CAPTION: (L-R) Charles View, Tone P, Wanda Henderson, Sam P.K. Collins, and Senghor Baye at Lamond-Riggs Neighborhood Library on the afternoon of Sunday, April 14. (Courtesy Photo)
In the earlier part of April, the go-go community successfully challenged an attack on a historic establishment in the Shaw area as part of what’s since been called the #DontMuteDC movement. Artists, producers, and fans coalesced against external, but newly rooted, forces eager to cut off the homegrown Black Washingtonian musical sound that has blared from jumbo speakers outside the MetroPCS store on 7th Street and Florida Avenue for nearly a quarter century.
After attempts to sue the MetroPCS Store, gentrifiers living in nearby condos successfully pressured the T-Mobile corporate office to clamp down on this franchise. However, T-Mobile reversed that decision less than three days after the #DontMuteDC movement compelled locally elected officials to stand up on behalf of the go-go community. On Wednesday, April 10, Donald Campbell, owner of the MetroPCS on 7th and Florida, and others celebrated a relatively quick victory.
However, the fight is far from over, due mostly to Black Washingtonians’ collective lack of ownership. A 90-minute panel discussion at Lamond-Riggs Neighborhood Library on Sunday, April 14 brought together award-winning producer Tone P, Shaw-area business owner Wanda Henderson, and local realtor Charles View for a public dialogue about how to create a communal economic infrastructure that would allow D.C.-area Black Africans be become more economically self-determined.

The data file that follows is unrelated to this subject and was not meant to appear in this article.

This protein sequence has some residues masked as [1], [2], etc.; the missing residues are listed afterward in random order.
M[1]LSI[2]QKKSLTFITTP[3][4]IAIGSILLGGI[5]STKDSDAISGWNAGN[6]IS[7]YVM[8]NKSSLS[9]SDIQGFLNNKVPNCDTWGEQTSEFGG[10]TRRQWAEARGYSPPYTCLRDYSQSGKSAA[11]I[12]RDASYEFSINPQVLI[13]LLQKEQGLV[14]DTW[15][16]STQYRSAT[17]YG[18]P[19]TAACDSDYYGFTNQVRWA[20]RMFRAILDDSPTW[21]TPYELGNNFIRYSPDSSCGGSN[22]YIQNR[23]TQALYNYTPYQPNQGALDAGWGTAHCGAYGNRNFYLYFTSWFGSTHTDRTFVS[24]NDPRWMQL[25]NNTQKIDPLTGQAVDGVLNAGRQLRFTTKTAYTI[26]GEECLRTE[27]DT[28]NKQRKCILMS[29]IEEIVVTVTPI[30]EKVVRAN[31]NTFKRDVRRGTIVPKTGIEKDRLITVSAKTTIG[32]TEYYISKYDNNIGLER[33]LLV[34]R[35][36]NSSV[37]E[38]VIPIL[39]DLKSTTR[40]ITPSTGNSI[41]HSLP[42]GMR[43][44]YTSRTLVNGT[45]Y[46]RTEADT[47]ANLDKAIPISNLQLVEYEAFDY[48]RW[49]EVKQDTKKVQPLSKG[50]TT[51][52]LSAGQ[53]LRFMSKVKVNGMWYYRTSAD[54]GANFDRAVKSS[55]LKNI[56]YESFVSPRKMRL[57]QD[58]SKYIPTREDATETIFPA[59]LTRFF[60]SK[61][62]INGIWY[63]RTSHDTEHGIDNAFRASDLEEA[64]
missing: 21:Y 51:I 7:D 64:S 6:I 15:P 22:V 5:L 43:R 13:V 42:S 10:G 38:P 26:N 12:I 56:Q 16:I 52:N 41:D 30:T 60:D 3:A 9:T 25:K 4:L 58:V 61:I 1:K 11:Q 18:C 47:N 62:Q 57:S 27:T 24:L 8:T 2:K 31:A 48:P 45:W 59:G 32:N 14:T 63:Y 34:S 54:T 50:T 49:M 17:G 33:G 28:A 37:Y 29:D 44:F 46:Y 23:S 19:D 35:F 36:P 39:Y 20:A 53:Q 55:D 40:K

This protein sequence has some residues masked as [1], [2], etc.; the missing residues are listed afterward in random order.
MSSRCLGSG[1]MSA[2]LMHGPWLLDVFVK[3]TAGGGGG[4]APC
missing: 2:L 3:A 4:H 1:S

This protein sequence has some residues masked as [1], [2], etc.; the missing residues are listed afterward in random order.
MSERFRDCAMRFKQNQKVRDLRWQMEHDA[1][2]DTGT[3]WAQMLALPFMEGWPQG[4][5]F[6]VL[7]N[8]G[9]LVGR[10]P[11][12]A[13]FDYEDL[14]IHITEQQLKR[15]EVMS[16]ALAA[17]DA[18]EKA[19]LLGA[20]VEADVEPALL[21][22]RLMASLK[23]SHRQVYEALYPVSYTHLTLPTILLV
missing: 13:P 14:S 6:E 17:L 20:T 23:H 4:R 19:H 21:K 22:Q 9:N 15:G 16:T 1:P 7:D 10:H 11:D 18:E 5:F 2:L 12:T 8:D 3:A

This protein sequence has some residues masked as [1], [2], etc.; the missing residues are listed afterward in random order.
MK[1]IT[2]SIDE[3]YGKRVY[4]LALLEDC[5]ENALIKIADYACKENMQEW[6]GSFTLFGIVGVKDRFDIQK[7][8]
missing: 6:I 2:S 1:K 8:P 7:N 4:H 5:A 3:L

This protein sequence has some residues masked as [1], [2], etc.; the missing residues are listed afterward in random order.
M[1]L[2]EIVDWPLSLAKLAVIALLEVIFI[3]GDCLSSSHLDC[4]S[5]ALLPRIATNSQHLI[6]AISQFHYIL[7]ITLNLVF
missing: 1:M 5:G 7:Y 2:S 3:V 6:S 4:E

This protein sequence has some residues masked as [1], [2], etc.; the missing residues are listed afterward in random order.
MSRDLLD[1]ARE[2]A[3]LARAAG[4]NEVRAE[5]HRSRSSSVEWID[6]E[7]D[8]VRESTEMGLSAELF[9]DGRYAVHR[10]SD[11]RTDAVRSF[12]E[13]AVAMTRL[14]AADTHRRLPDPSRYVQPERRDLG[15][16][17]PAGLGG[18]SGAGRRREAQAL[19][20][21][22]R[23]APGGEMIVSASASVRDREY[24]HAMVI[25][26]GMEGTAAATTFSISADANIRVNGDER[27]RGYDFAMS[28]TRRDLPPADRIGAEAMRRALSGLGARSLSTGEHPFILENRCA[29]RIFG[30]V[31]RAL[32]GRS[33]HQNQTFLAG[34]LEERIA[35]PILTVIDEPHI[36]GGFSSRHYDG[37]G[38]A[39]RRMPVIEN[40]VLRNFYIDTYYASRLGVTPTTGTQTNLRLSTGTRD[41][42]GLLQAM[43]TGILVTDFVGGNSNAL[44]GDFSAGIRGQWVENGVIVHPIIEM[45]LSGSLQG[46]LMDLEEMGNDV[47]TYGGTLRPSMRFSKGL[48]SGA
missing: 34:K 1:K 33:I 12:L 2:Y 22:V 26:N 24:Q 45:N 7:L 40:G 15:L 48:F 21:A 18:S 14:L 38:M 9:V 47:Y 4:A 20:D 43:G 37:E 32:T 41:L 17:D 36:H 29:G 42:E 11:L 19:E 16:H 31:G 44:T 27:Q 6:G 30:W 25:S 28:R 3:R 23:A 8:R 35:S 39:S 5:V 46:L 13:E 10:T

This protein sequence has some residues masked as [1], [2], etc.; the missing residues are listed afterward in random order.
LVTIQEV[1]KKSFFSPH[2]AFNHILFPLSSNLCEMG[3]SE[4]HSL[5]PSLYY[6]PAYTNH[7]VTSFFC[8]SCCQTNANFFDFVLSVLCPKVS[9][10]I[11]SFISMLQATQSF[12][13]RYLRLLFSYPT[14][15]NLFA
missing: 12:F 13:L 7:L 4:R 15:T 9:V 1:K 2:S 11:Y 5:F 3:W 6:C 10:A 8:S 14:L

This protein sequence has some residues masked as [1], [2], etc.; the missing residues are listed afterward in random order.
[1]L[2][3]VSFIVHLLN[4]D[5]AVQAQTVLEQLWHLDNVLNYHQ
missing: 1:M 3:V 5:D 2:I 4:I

The Banneker City Local Initiating Committee of the Pan-African Federalist Movement (PAFM) hosted this discussion as part of an effort to politically unite people of African descent within less than a generation. Creating an economic infrastructure counts among eight goals compiled by the Banneker City Local Initiating Committee under which Black Africans in D.C. can unite. By no means is PAFM a new organization; rather it’s an opportunity for people to align their individual works toward greater goals.
This event follows a Kwanzaa gathering at We Act Radio in Anacostia that featured Malcolmite, veteran journalist and activist, and PAFM member A. Peter Bailey, fresh back from his trip to Accra, Ghana for the 60th anniversary of the All-African People’s Conference. It also precedes what’s anticipated to be a solution-oriented town hall meeting that brings afflicted Black African people in a space to utilize solutions to their most pressing problems. Please be on the lookout for more information.